The Euclid mission will be launched at the start of the third quarter of 2023 by a Falcon 9 vehicle from Cape Canaveral, Florida (USA).
Euclid will be injected into a direct transfer orbit, from which it will take about 30 days for the satellite to reach its target orbit around the L2 Lagrange point, 1.5 million kilometres from Earth.
Lagrange points, named after the mathematician Joseph Louis de Lagrange (1736-1813), are specific points on Earth’s orbit where the gravitational attraction of the Sun and our planet cancel each other out, in such a way that these points remain fixed with respect to Earth and therefore rotate about the Sun at the same angular velocity as Earth. Newton’s law and some maths enable us to determine the position of such points, of which there are five.
The five Lagrange points in the Sun-Earth system. Credit: NASA/WMAP Science Team
L4 and L5 are more stable than the other three points, which is why for example asteroids—called trojans—accumulate at Jupiter’s L4 and L5 points.
L2 is aligned with the Earth and Sun, but lies on the opposite side of the Sun, some 1.5 million kilometres away. By calculating the orbital velocity of an object in an orbit beyond Earth using Newton’s law, we can easily determine if it is slower than Earth’s. But along the Earth-Sun axis, beyond Earth orbit the gravitational attraction of Earth and Sun reinforce one another, so the velocity is higher. The L2 distance is determined so that an object there orbits at an angular velocity identical to that of our planet.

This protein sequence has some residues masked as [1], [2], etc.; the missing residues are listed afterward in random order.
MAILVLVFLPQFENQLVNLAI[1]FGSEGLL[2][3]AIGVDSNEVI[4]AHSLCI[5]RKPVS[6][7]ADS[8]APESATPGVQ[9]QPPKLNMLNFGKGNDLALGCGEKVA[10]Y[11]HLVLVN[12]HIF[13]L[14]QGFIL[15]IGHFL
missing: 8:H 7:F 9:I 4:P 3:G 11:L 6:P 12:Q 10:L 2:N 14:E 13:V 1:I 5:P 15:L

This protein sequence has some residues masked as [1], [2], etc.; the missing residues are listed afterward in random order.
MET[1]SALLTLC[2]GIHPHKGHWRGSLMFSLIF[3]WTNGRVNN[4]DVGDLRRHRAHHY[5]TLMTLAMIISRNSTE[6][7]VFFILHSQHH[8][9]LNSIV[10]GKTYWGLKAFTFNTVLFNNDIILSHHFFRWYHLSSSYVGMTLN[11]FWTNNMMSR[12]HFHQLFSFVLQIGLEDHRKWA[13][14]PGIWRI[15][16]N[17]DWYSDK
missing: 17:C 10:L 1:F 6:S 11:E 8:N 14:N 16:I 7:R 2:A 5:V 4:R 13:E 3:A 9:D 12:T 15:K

After launch, the transfer to L2 will take 30 days. A trajectory correction manoeuvre (TCM) will be performed two days into the flight, once sufficient data have been acquired to evaluate the radial velocity error due to uncertainties related to launch conditions. The satellite will then undergo checkout during its 30-day journey to L2, followed by a two-month performance verification phase (PV). No orbital insertion manoeuvre will be needed.
At L2, Euclid won’t be alone, as the Gaia and JWST space telescopes are already there. It will go into a large-amplitude Lissajous halo orbit (approximately 1 million kilometres from Earth). This point has been chosen to optimize operating conditions for Euclid, with a radiation environment conducive to its sensitive detectors and highly stable observing conditions, far enough from the Earth-Moon system. This orbit will also save a significant amount of propellant compared to alternative orbits.
The Euclid telescope at the L2 Lagrange point. Credit: Patrice Amoyel
The chosen orbit is also eclipse-free. TCMs will be performed every 30 days. The nominal mission lifetime is six years.